Wisconsin Alumni Research Foundation

Clean Technology
Clean Technology
Visible-Range Sunlight Drives CO2 Reduction Process for Cheaper Syngas
WARF: P140115US01

Inventors: George Huber, Aniruddha Upadhye, Insoo Ro, Maria Isabel Tejedor-Anderson, Hyung Ju Kim

The Wisconsin Alumni Research Foundation (WARF) is seeking commercial partners interested in developing a method for photocatalytically reducing CO2 to CO at unprecedented reaction rates.
In a reverse water gas shift reaction, CO2 is reduced to water and carbon monoxide (CO). The CO generated by this reaction is a key component in synthesis gas, also called syngas, which can be converted to liquid fuels using existing technologies.

This endothermic reaction must be driven by outside energy. The ability to harness sunlight reduces fossil energy inputs, improves overall efficiency and makes the process industrially relevant.
The Invention
UW–Madison researchers have developed a new method of reducing CO2 to CO via a reverse water gas shift reaction using visible solar light. The reaction produces a syngas mixture which can be further converted to liquid fuels.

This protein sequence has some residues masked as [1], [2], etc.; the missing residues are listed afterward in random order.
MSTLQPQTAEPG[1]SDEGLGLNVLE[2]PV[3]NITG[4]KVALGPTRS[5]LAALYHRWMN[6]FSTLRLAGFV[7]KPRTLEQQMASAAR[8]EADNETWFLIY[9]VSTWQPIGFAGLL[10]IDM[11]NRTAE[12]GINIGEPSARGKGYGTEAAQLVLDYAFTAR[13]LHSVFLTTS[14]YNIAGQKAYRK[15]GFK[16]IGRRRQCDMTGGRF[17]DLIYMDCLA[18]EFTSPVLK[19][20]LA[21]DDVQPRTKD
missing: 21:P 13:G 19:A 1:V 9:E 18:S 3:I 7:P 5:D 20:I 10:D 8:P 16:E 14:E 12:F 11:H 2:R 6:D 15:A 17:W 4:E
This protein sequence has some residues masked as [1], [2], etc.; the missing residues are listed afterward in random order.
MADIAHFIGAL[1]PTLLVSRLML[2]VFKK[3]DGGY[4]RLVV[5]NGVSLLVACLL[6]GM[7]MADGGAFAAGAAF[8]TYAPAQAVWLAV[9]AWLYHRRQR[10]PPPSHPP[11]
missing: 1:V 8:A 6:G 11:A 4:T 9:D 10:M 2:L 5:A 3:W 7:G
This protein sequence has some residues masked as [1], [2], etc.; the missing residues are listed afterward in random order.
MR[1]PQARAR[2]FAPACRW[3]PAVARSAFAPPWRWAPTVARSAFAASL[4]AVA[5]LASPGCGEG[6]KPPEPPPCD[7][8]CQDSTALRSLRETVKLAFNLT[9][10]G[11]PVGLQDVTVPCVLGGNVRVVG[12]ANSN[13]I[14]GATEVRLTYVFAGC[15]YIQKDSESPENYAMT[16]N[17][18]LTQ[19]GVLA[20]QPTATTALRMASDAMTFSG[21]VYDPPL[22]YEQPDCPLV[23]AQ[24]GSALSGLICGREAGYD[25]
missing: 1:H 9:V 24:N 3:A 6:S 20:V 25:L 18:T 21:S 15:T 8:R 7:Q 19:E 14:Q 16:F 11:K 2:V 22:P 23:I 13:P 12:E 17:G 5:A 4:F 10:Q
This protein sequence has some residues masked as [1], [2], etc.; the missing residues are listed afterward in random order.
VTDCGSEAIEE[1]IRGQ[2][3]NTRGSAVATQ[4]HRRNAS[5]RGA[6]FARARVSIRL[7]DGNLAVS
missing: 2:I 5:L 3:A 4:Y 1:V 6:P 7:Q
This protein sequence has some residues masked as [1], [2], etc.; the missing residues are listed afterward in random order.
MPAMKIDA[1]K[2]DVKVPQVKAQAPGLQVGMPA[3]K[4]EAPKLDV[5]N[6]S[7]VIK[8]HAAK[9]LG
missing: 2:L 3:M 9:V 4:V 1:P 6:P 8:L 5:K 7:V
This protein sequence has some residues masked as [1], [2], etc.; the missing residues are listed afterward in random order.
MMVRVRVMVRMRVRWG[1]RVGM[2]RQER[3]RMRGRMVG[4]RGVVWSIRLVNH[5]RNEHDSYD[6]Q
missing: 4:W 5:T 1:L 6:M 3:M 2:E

In this process, CO2 (which can be obtained from many industrial processes) is contacted with a plasmonic catalyst in the presence of hydrogen. The catalyst is exposed to visible-range sunlight so that it undergoes an optical phenomenon called surface plasmon resonance, which causes metal electrons to oscillate in a certain way and accelerates the rate of CO2 reduction.

The process results in CO2 being reduced to water and CO that can be collected for downstream products.
  • Cost-effective production of syngas and other downstream products like formic acid and hydrocarbons
Key Benefits
  • Utilizes solar energy
  • Achieves light efficiency of at least four percent
  • Surface plasmon resonance in the catalyst increases rates of CO2 reduction by a factor of five or more.
  • Much more efficient than catalysts that only operate in the UV range
Stage of Development
The researchers have demonstrated improved solar efficiencies and accelerated reduction rates using an Au/TiO2 catalyst.
Additional Information
For More Information About the Inventors
For current licensing status, please contact Jennifer Gottwald at [javascript protected email address] or 608-960-9854